Wednesday, February 18, 2015

Haunted Caves and Cave Horrors



Caves are more than the sites of mines and ancient hieroglyphs, the burial places of giants, and homes for bats. They can also be haunted. And, why not? In desperate times, caves were utilized for sanctuary and sometimes standoffs and, given the geology, they seem like ideal vessels in a feng shui sort of way, to retain and hold a kind of amplified haunting that is held captive in a cul-du-sac formation. I am utterly fascinated with the haunted cave phenomena. I cannot think of a better spirit vessel.

Let's have a look at some more infamous haunted caves....


Bell Witch Cave


The Bell Witch Cave in Adams, Tennessee is a very popularly known cave apparently haunted by the Bell Witch. The cave is supposedly beneath a burial mound and there is even the remains of a previously robbed Native grave, though this is rather unusual for a Native burial, but not at all unusual for a giant burial in a stone sarcophagus. 


There are vague reports of sounds, giggling, talking, laughter and more within the cave, as well as belief that the Bell Witch monitors the occupants or a woman is seen sometimes within the caverns. There has been a lot of hype around this site. There could be some genuine haunting going on, but the source of the haunting may not be a supposed Bell Witch, but something perhaps more ancient, as the robbed grave might provide.


Mammoth Cave



Mammoth Cave in Kentucky is called the largest haunted cave. Interestingly, both Tennessee and Kentucky have amazing geology and an ancient history of giant races, as well as having great histories of Native Tribes and Civil War hardships. These are perfect places for caves to be haunted. In fact, it's generally assumed there are lots more giant finds to be made in these caves, as well as perhaps even having active races of "little people" or "giants" and even "reptoids" existing within deep caverns today.

This seriously mammoth cave has seen a lot of history for thousands of years and that leaves a certain mystique, but it also has reason to be supposedly haunted. As far back as 4000 years ago, "Natives" were mining deep inside it.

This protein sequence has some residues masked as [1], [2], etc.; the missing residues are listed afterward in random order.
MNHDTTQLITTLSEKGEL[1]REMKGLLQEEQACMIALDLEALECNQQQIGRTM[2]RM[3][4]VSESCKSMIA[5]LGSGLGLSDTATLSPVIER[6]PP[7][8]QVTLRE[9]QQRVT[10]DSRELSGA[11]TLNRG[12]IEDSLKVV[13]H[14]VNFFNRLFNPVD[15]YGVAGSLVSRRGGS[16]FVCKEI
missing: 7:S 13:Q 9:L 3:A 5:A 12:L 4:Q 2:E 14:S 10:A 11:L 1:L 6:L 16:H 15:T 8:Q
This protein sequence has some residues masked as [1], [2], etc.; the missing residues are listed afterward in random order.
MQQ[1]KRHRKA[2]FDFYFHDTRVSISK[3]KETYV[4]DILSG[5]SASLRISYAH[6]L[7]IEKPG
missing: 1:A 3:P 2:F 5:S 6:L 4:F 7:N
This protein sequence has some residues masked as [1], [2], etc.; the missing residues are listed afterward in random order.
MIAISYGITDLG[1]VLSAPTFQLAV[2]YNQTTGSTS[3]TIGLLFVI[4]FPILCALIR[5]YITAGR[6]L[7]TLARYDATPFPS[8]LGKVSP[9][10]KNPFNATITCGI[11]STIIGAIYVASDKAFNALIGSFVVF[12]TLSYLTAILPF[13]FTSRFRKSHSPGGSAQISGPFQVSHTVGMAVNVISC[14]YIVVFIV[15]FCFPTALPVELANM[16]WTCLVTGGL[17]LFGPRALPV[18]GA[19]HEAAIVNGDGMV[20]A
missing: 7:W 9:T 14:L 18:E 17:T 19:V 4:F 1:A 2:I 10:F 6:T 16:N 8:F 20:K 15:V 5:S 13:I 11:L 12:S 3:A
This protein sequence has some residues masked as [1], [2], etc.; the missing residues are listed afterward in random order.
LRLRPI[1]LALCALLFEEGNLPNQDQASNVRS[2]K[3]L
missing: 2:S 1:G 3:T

Is the cave haunted by spirits or simply a very lengthy history for thousands of years? That is hard to tell, but some have had unusual experiences, seen things, heard things, felt things within. 


In 1797, a man chased a bear into the entrance of the cave.  He was said to be the first white man to enter it. In 1798, a man who owned the land the cave was on, sold it to some brothers who wanted to mine saltpeter. By 1810, the brothers sold it to a bigger business who could mine for saltpeter on a bigger scale.  The War of 1812 made saltpeter much sought after. The new owner had slaves working the cave to mine the saltpeter for eventual gunpowder production. After the war, however, saltpeter needs fell and the business went under. 

The cave then became known for the "mummies" found in it. This brought in the first tourists to see the cave. In 1842, the cave was used as an experiment to house people with TB. And patients died there. 

This cave in Derbyshire offered an odd sound - 




Swallow Cave


Swallow Cave near Nahant, Massachusetts is not a particularly big cave, but it has a reputation of being haunted by a witch. The story goes back to the 1700s when Natives were fighting with settlers in Lynn, Massachusetts and they hid up in the cave. A local witch helped out the settlers to find the Natives, but then begged them to not fire upon the Natives. She somehow managed to convince the Natives to go back to the Cape Cod area and there was peace. Later, when she died, the people supposedly buried her above the cave in memory for what she had done and her spirit was said to still haunt the cave. 

Dungeon Rock Cave


Dungeon Rock in Lynn, Massachusetts, has a reputation of a potential pirate treasure within. A spiritualist of the times, Hiram Marble, thought he could find the pirate treasure and use spiritualist movement tools to do so. It was his ultimate goal to prove that spiritualists' tools were credible. Unfortunately, he went decades searching and died without making his goal.